“Flickr users hate video. Digg users don’t want their site to become DiggSpace. Facebook users are sick and tired of application invites. Unfortunately for you, these companies couldn’t care less, and I’ll tell you why.”
There has been plenty of talk recently over whether social networks, or indeed any small loved app or site, which grow in both users and functionality, forget about their core idea which made them so great and loved in the first place. Twitter for instance is still relatively simple and holds true its original idea, whereas Digg are adding social networking tools, Flickr have added video support, amazon sell food, tesco sell insurance – okay maybe i’m over-extending. But the discussion is a valid one. Mashable, from which the quote above comes, propose the ‘screw you coefficient’ – one method of deciding whether a new piece of functionality or approach will make improved revenue for your one-time-blog-now-mega-super-app.com, contrasting loss of users against increased wonga.
Personally, whether its a commercial decision or not, I’m not sure adding 100s of new features is always a good thing. In fact, I lie, I’m sure it is not a good thing.
For instance, as i mentioned above, twitter does one thing, and does it extremely (mostly) well. They’ve created a well rounded API which allows others to extend their core functionality, but twitter.com itself is staying true to the central idea. They do need to be a little careful, recent interface changes are adding more and more links, @replies and following topics etc. etc. are neat additions, but much more and it could go the way of Microsoft Word – a 1000 new features, where most people only use a handful.
This is why 37signals tools are loved and arguably hated in equal measure. Their perceived ‘arrogance’ towards developing applications the way they see fit is actually keeping their tools simple and effective, rather than curtailing to pressure to add this, add that. Heck, I still use notepad.exe daily, i love gtalk’s simplicity over any other IM, my favourite colour is whitespace (its actually red but works for making my point), and fit for purpose is always better than bloat for possibility.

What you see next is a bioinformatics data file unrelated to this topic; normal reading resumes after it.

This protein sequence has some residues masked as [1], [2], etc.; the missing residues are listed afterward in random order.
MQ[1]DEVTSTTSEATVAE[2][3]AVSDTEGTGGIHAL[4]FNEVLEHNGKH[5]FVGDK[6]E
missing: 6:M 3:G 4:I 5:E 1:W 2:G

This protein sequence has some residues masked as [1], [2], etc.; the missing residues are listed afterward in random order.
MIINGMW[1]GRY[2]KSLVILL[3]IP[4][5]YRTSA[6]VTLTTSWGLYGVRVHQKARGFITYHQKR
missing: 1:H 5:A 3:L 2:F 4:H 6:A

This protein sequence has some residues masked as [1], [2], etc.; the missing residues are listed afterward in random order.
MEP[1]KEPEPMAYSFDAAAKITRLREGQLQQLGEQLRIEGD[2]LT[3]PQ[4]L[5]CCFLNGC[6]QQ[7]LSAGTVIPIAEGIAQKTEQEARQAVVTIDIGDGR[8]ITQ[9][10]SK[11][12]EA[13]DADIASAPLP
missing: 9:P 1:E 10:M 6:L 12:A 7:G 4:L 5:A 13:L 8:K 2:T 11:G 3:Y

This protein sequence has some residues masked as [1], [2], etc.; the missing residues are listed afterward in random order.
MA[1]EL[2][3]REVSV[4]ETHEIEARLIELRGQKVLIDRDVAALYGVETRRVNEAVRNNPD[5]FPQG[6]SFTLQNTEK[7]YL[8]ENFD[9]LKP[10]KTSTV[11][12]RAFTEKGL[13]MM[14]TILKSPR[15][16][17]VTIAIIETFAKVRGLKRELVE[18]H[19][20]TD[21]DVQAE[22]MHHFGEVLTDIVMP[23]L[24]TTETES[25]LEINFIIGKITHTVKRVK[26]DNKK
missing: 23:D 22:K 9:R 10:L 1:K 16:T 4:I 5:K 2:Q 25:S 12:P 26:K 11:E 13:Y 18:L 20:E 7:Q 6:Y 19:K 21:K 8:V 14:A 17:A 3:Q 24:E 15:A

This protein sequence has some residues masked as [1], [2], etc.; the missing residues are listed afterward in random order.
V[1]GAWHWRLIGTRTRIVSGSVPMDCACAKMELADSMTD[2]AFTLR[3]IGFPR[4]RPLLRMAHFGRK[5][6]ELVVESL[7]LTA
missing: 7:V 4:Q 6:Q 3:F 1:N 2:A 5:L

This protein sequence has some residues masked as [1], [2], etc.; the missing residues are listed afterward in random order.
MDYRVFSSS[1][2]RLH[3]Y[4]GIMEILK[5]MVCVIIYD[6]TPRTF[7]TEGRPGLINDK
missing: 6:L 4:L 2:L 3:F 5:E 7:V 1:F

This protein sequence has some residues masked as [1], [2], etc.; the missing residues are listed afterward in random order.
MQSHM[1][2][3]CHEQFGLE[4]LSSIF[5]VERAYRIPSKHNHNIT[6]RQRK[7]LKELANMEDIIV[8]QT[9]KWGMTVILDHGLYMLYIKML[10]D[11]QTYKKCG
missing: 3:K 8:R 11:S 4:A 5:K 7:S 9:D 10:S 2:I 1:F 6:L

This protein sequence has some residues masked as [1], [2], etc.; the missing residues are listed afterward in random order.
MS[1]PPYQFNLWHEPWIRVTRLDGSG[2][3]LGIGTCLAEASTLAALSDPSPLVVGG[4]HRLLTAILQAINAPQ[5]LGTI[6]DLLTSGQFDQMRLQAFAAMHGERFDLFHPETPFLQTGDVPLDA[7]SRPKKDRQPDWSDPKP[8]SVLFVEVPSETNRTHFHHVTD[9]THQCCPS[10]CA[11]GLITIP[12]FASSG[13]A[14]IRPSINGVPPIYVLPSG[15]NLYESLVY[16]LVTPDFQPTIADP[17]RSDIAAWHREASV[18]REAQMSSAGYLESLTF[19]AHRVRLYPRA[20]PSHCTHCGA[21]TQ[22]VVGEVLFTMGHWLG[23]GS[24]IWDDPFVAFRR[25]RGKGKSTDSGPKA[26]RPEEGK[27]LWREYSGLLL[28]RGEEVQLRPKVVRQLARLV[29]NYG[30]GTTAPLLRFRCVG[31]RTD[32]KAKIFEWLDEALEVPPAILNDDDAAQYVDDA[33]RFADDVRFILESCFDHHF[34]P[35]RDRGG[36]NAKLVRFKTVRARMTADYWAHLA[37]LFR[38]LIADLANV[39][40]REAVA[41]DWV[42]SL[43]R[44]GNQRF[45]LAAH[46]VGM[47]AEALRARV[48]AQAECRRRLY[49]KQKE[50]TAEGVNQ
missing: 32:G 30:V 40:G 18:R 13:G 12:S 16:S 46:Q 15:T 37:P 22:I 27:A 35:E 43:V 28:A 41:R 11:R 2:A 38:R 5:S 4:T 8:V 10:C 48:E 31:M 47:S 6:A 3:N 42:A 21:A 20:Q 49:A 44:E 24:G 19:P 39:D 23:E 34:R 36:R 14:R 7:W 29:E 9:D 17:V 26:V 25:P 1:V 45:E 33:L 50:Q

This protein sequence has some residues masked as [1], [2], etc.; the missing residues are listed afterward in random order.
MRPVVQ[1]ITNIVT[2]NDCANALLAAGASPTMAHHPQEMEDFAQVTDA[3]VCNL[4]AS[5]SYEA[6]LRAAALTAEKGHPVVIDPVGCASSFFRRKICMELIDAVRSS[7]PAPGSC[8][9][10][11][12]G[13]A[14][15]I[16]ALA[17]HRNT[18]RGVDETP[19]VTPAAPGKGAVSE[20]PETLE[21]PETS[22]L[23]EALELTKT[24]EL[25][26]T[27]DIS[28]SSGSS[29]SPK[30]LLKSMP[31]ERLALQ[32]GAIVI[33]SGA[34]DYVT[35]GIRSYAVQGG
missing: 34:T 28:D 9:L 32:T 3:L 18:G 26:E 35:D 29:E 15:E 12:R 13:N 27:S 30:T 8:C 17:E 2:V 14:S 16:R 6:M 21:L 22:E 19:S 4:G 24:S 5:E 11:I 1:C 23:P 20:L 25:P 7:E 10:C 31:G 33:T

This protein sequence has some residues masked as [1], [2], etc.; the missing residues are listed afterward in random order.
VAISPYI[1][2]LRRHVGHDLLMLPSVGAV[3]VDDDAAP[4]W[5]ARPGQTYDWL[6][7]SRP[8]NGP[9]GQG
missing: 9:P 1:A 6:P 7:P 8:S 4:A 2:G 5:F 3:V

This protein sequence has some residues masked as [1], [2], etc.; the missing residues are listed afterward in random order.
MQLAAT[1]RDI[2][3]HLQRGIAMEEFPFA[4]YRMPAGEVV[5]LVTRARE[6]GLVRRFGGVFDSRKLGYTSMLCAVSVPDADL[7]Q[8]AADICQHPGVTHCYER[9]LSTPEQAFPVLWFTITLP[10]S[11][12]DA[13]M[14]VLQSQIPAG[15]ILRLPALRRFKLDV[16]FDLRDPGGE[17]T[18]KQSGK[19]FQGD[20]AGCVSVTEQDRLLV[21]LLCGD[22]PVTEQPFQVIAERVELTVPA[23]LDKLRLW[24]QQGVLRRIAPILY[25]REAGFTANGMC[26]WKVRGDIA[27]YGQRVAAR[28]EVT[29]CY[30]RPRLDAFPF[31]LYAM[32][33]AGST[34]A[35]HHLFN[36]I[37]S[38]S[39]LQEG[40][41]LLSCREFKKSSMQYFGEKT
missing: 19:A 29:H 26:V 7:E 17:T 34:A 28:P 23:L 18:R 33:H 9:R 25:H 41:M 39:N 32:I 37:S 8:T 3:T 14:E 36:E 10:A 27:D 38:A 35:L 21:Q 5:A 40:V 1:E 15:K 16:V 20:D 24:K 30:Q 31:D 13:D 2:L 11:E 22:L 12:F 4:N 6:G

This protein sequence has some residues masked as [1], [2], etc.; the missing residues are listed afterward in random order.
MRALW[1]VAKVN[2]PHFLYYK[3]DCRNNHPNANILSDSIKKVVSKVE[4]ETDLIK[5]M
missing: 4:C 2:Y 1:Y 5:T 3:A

In creating the first few pages for disposablememoryproject.org, I had to remind myself of that. i’d started creating page after page after page, one for contact, one for the concept, one for every paragraph in essence, until I stopped myself. This could go on a single page – everything the user needs within one screen – bang! and the dirt is gone! So, I rehashed, and rebuilt into a single page. So much simpler.
Having to write the postcards/instructions was similar. I originally wrote a longer set of instructions, but realising the text limit restrictions on moo.com postcards, I had to sub sub sub, into just a few lines – and for the user – that is SO much better – bang! and the waffle is gone!
Applications are the same – simple fit for purpose tools to enable you to do what you need/want in a super simple, low barrier to entry, way. The problem comes when you find yourself switching between 20 apps to carry out each distinct task, thats when the argument for bloating your product appears – but honestly it shouldn’t need to. Open APIs and data portability aim to allow for interchange of data between all of these apps (that’s the plan anyway), leaving each app’s interface to do what IT does well.
Simple is good, simple is powerful, simple is relaxing.